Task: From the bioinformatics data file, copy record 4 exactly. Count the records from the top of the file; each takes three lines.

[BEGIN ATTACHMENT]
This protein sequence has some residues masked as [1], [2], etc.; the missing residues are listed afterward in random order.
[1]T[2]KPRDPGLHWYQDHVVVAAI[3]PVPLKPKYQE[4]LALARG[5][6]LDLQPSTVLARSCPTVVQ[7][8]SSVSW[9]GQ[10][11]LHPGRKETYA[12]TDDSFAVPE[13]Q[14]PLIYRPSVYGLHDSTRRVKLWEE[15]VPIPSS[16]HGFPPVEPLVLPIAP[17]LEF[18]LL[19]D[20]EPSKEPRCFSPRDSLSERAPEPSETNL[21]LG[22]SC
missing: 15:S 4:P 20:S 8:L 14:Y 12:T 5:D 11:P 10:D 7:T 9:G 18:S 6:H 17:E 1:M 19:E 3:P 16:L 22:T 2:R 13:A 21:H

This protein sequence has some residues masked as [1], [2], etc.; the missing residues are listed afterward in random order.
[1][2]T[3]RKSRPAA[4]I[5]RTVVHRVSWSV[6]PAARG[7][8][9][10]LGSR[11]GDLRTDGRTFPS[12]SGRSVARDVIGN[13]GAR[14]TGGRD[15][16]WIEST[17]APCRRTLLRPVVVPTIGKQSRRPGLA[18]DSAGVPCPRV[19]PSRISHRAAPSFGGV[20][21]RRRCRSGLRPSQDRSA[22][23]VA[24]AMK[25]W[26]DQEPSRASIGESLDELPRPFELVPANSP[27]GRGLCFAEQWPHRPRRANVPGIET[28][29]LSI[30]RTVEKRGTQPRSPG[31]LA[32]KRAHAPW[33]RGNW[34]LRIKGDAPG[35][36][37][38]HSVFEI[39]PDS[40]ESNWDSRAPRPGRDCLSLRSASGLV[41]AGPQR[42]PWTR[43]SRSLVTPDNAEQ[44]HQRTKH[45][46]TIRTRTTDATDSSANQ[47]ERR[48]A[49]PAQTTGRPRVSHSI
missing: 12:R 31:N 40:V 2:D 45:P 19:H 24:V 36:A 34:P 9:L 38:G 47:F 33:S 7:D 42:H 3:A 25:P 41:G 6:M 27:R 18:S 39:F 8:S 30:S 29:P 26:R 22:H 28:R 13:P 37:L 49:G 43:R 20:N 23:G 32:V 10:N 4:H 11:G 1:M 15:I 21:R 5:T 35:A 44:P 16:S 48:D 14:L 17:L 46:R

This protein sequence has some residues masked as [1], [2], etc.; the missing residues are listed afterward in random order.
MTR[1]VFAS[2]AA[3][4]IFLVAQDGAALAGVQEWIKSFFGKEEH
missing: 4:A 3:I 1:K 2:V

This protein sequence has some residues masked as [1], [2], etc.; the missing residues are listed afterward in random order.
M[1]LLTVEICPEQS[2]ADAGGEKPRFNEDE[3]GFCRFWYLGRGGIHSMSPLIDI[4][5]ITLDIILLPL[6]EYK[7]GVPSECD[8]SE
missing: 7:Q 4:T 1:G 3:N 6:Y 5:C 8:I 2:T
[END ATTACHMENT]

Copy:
This protein sequence has some residues masked as [1], [2], etc.; the missing residues are listed afterward in random order.
M[1]LLTVEICPEQS[2]ADAGGEKPRFNEDE[3]GFCRFWYLGRGGIHSMSPLIDI[4][5]ITLDIILLPL[6]EYK[7]GVPSECD[8]SE
missing: 7:Q 4:T 1:G 3:N 6:Y 5:C 8:I 2:T